Barbecue sauce is a popular and versatile table sauce and is widely available to buy in supermarkets. Many different varieties are available but there is nothing quite as satisfying as making your own. The benefit to doing this is that you can adapt the recipe slightly to suit your own tastes. This article contains more information about BBQ sauce and a basic barbecue sauce recipe.
Homemade BBQ sauce can be used as a marinade or as a dipping sauce. The flavours in it are very versatile and go with all sorts of meats, making it popular at barbecues and grills. The meat can be marinaded in the sauce before cooking, or the sauce might be spread on when the meat is partially cooked, leaving the meat with a tasty caramelised crust. Besides with meats such as chicken and ribs, barbecue sauce is also great with chips and onion rings and in hamburgers and on the side of many other dishes.
1 tablespoon olive oil 1 onion, finely chopped 3 cloves of garlic, crushed 80g brown sugar 400g can chopped tomatoes 2 tablespoons Worcestershire sauce 3 tablespoons vinegar (malt, cider or wine) 1 tablespoon tomato purée Cayenne pepper, salt and black pepper to taste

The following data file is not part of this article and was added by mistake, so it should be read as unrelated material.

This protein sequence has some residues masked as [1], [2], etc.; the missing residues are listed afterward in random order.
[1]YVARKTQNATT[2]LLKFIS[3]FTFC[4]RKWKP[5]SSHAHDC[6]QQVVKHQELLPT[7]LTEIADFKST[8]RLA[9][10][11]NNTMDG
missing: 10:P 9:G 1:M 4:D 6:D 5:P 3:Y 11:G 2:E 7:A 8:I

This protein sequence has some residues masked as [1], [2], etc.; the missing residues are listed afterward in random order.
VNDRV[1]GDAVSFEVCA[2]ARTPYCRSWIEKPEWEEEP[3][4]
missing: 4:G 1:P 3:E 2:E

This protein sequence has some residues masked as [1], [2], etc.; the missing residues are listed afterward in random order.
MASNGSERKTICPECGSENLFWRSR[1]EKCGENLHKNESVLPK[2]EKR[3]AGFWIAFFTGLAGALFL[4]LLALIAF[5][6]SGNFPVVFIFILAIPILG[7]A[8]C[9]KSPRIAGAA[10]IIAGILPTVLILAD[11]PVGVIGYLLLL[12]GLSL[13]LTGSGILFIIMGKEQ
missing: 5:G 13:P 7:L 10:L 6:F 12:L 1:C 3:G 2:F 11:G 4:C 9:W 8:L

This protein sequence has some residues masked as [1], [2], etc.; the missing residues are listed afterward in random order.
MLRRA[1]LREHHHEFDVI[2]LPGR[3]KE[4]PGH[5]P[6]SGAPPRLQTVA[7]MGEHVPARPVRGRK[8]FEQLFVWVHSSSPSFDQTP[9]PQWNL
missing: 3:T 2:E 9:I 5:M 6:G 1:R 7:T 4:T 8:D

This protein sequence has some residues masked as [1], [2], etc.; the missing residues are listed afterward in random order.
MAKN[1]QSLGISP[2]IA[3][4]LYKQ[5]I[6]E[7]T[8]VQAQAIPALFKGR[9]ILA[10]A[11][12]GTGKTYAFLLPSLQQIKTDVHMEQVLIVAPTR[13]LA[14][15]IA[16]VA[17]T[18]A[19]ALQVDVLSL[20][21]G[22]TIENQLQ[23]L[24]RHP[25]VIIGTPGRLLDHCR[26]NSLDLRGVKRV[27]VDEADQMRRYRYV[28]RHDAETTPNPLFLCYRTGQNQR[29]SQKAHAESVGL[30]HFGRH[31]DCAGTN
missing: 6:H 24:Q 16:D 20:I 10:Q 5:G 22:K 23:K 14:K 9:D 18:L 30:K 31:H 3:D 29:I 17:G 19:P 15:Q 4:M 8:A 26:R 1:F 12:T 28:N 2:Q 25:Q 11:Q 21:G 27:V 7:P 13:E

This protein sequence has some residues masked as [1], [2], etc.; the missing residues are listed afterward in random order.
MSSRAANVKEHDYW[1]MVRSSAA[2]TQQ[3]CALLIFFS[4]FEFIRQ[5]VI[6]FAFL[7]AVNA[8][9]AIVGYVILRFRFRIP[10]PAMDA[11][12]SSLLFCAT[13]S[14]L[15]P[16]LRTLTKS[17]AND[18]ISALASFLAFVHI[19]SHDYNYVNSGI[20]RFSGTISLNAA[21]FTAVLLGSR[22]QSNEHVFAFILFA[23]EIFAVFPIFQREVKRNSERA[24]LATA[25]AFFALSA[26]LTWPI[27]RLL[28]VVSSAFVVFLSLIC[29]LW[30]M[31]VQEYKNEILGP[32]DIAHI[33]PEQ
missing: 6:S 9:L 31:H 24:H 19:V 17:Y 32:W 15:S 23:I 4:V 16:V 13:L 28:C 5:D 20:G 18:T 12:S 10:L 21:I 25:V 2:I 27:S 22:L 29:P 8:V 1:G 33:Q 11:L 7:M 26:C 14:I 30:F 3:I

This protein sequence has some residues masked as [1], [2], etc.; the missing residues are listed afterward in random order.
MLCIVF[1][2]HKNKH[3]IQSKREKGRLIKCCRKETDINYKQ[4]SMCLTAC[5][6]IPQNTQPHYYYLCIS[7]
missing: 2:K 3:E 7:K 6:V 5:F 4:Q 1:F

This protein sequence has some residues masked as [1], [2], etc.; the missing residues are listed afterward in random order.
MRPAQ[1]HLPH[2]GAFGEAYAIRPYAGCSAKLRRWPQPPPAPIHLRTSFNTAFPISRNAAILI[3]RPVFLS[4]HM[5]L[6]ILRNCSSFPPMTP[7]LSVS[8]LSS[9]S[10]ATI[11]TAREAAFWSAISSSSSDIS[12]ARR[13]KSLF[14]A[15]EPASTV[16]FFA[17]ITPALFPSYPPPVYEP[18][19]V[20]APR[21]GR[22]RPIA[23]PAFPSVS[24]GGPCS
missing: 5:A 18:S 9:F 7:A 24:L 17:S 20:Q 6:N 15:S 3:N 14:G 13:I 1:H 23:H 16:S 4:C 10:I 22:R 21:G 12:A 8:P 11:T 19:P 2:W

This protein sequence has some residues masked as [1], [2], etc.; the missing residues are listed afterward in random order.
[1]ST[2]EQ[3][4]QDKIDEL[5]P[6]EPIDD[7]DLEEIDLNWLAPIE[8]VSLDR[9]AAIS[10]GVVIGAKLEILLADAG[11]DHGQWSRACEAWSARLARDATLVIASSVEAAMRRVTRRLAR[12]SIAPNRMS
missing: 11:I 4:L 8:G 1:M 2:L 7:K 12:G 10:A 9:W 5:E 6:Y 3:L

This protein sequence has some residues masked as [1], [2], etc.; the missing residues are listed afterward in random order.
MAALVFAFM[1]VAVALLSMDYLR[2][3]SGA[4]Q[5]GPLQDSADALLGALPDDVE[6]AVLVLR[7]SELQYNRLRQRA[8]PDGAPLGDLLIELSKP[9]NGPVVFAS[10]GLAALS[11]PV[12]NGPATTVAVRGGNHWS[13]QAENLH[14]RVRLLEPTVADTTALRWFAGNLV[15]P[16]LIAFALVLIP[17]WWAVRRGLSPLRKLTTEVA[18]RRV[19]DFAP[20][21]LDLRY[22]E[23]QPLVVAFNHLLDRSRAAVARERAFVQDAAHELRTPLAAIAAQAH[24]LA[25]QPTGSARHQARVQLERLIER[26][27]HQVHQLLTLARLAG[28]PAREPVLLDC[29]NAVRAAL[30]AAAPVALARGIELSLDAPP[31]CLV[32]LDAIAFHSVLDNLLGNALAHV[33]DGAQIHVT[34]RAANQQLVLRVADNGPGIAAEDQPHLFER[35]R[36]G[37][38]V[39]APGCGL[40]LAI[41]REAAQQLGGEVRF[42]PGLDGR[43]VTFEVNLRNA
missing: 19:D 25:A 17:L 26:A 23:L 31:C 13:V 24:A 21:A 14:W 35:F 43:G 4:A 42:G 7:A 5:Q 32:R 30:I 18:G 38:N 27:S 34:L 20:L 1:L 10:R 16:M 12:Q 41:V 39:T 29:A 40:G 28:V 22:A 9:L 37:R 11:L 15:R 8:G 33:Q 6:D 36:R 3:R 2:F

Start off by heating a medium-sized saucepan over a medium heat. Heat the oil and then add the onions and garlic. Cook these until they are softened and the onions have turned translucent. The onions shouldn't brown and so, turn the heat down if they look as if they are starting to catch. Add the brown sugar, chopped tomatoes, Worcestershire sauce, vinegar and tomato purée and bring to the boil. Reduce the heat and simmer for around 20-30 minutes by which point the sauce will have thickened. Taste the sauce and add cayenne pepper, salt and black pepper as necessary. You may decide to leave the sauce as it is, but some people prefer to blend the sauce in a food processor until smooth.
There are many ways to vary the recipe for barbecue sauce. For example, you could subsitute the brown sugar for honey to make a honey barbecue sauce. A popular version of the standard BBQ sauce includes a dash of whiskey or bourbon in place of or as well as the vinegar. The alcohol burns off while the sauce is cooking but the wonderful taste stays in the sauce. Or for a bit of intense spice, you could add chopped fresh chillis right at the beginning when sweating the onions and garlic.